When the Patriots opened the 2008 season, fourth-year quarterback Matt Cassel was a backup with no starts since high school and rookie running back BenJarvus Green-Ellis was relegated to the practice squad.
In Week 10, they were New England's two leading rushers and only touchdown scorers.
Cassel registered just his second rushing TD as a pro when he scampered 13 yards for the game's first points. He finished with 22 yards on a career-high 9 carries, the last three of which were kneel-downs to secure the victory.
Green-Ellis established career bests with 26 carries and 105 yards. He also scored a rushing touchdown in a fourth straight game, becoming the first member of the Patriots to accomplish that feat in the regular season since Corey Dillon did so in Weeks 13-16 of 2005.
N.Y. Jets 47, St. Louis 3
Quick: Who's the top rusher in the AFC?
Believe it or not, the answer is Thomas Jones of the Jets.
He entered the weekend in a distant second place, 114 yards behind Chris Johnson of Tennessee. But Johnson was held to a mere 8 yards by the Bears.
Jones, meanwhile, had a much more favorable matchup against the Rams, and he took full advantage. After gaining 149 yards on 26 carries, Jones now has 750 rushing yards this season, good for the AFC lead (he trails four NFC rushers).
He also ran for three touchdowns, giving him nine scores on the year and matching his highest total for a single season (2005).
The Rams, meanwhile, have lost three straight games, each one by a greater margin than the other, and the Jim Haslett Era, after a promising 2-0 start, is shaping up a lot like the Scott Linehan Era.
Baltimore 41, Houston 13
It's pretty sad when you're a pro plying his trade in Texas, and you're probably only the fifth best QB in the state.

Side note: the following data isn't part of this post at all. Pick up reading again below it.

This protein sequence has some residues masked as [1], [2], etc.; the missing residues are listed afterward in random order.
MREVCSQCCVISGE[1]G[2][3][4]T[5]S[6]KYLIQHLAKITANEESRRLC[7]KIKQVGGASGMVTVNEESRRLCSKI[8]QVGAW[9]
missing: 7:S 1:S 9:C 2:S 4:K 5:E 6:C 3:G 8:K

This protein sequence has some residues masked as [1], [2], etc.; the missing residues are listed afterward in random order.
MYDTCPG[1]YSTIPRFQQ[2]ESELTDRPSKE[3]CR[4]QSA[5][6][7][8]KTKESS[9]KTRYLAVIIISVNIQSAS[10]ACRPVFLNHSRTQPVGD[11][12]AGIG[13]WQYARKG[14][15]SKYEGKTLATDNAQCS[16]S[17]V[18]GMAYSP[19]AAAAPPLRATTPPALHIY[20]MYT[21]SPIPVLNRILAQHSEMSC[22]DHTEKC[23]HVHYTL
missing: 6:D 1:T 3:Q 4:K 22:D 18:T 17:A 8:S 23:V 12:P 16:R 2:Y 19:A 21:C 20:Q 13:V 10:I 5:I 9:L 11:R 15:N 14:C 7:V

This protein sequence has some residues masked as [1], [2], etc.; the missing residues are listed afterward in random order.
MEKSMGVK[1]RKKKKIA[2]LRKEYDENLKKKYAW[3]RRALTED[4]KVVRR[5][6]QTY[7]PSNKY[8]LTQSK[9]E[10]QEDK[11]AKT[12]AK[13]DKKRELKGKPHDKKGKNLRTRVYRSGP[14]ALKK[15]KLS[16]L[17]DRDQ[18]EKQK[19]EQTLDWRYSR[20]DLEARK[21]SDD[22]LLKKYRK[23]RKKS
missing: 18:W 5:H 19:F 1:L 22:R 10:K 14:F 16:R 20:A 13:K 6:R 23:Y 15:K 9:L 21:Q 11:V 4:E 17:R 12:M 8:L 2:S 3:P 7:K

But that's the position Houston QB Sage Rosenfels finds himself in, somewhere behind Tony Romo of the Cowboys, Graham Harrell of Texas Tech, Colt McCoy of Texas and his own teammate, Matt Schaub, on the list of the best passers in the Lone Star State.
Rosenfels was his usual turnover-filled self with four picks, as the Texans were embarrassed by Baltimore. It was the first time the Ravens had scored 40 or more points on the road in a decade (1999)
It's also part of a growing positive trend for Baltimore. The Ravens are 4-0 in their last four games, and have scored more points with each successive week, beating Miami 27-13, Oakland 29-10, Cleveland 37-27 and, now, Houston, 41-13.
It's one of the most productive offensive periods in team history and bodes well for the future of the Joe Flacco Era.
Carolina 17, Oakland 6
We'd rather have our eyeballs gouged out with rusty spoons than be forced to watch the Oakland offense.
No matter that they do, nothing works.
Pigskin "pundits," for example, love to tout the importance of controlling the clock. But as you'll learn later this year when we publish some results from our new database, the correlation between controlling the clock and actually winning games is not very high.
Just ask the Raiders. They held the ball for 37:02 Sunday, easily outpacing the Panthers in this category (22:58). They were even handed four picks by Carolina QB Jake Delhomme.
Yet the Oakland offense – this time with Andrew Walter taking the bulk of the snaps – was as embarrassing as always despite the misleading time advantage: they mustered just two third-quarter field goals, averaged an awful 2.9 yards per pass attempt and converted just 2 of 17 third-down attempts.
Over the past two weeks, the Raiders have dropped back to pass 62 times (53 attempts, nine sacks), while generating just 122 net yards passing – a dreadful two-game average of 1.94 yards per pass attempt.
They are literally better off running the ball on every play and just giving up on the pass completely.
Jacksonville 38, Detroit 14
The Detroit defense provides a much-needed boost of confidence to any offense and any quarterback that needs it.
Just ask David Garrard. Facing one of the most porous pass defenses in the history of football, Garrard had a career performance, completing 18 of 25 passes (72.0%) for 238 yards, 9.5 YPA, 2 TD, 0 INT and a 128.4 passer rating.
The average per attempt and rating were both season highs for the Jaguars quarterback, and among the highest marks in his career.

Of course, the Lions couldn't stop the Jaguars on the ground, either, as Jacksonville ripped off 157 rushing yards.
Since the Jaguars acquired Maurice Jones-Drew in 2006, they are 16-4 when they rush for 150 yards or more and 7-14 when they fail to reach 150 yards.